GKW: Why do you like playing in the Burlington? What’s your dream venue to play?
PO: I like playing Burlington because its home. Our friends come, our girlfriends come, our co-workers come. Yes, we all work full-time. Many of my best friends I met at a Japhy Ryder concert locally. Good music breeds good conversation, which breeds good friendships. As far as my dream venue to play, locally I love Parima [Thai Restaurant] and obviously Higher Ground. On a larger scale, ever since I was a teenager learning to play bass I’ve wanted to take my music through Europe.
GKW: What do you want the listener to ultimately witness or walk away with when they see you perform?
PO: I want people to walk away thinking that coming to our show was worth the money they spent to get there. Music was meant to make people happy. If our music makes you happy, [then] hell yeah.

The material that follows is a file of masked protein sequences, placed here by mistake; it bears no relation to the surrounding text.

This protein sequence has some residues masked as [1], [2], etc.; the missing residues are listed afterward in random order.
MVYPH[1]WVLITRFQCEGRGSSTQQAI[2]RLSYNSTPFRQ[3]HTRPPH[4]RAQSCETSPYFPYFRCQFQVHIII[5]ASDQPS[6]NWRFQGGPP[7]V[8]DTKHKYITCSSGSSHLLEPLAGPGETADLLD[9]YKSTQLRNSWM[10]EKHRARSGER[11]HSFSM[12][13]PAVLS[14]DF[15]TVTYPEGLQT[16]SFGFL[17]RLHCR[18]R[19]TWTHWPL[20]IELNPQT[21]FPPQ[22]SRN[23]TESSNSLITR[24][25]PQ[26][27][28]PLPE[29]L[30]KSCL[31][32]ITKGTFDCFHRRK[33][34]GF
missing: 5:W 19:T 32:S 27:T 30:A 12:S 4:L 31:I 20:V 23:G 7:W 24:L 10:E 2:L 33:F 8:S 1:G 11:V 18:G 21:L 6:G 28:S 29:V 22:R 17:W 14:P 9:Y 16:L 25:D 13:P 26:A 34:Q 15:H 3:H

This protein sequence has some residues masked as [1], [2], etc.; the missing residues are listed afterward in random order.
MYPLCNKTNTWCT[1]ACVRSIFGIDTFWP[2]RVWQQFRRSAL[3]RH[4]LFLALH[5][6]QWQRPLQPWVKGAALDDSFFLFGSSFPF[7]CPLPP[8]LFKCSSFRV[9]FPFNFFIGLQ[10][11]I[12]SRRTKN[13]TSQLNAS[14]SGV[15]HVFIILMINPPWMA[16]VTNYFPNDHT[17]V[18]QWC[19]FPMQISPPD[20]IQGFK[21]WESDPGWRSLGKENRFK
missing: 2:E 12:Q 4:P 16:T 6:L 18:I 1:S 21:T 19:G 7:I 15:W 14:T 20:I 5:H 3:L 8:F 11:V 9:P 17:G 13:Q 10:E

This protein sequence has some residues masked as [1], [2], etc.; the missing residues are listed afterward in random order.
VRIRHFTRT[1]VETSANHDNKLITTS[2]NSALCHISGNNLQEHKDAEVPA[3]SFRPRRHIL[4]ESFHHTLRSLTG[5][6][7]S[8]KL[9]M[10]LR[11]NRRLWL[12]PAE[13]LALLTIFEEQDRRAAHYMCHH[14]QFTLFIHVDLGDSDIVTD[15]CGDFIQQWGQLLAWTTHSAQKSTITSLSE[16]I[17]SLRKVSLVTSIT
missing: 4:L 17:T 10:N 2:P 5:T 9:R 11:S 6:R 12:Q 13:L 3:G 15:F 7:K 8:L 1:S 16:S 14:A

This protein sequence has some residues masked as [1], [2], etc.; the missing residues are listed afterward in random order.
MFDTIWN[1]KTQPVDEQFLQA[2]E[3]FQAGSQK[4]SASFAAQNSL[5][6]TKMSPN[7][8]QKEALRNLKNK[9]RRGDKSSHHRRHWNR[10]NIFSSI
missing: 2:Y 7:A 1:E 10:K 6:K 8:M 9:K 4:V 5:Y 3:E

GKW: What’s on the horizon for the band? One year from now?
PO: The immediate future brings the release of two new records. The first one to drop is the last record we made with Jeremy on guitar. It is a live album that we contracted with Nectar’s in the fall of 2008. It should be out very, very soon. The second is our latest studio project, which features our new lineup as well as a number of our musical friends. This studio project is the most ambitious album we’ve made, and it’s my favorite of all of our discs. A year from now, we will probably be working on the next record. Making our new one over the last few months relit the fire we have for studio work. You can do far more on tape that we can live, and I like that.
GKW: Thoughts on your next performance?
PO: Our next performance is January 2, 2010 at Nectar’s. It is our first gig at Nectar’s with this lineup. And for that, I’m excited. Since debuting Zach on guitar with us at Higher Ground in February 2009, we’ve primarily played Parima or Red Square in town, so bringing our new batch of songs to the Nectar’s stage will be a treat. That and the crew at Nectar’s is world class. Great people that make great friends. There aren’t very many venues that I can have the booking agent rally his band to open for us.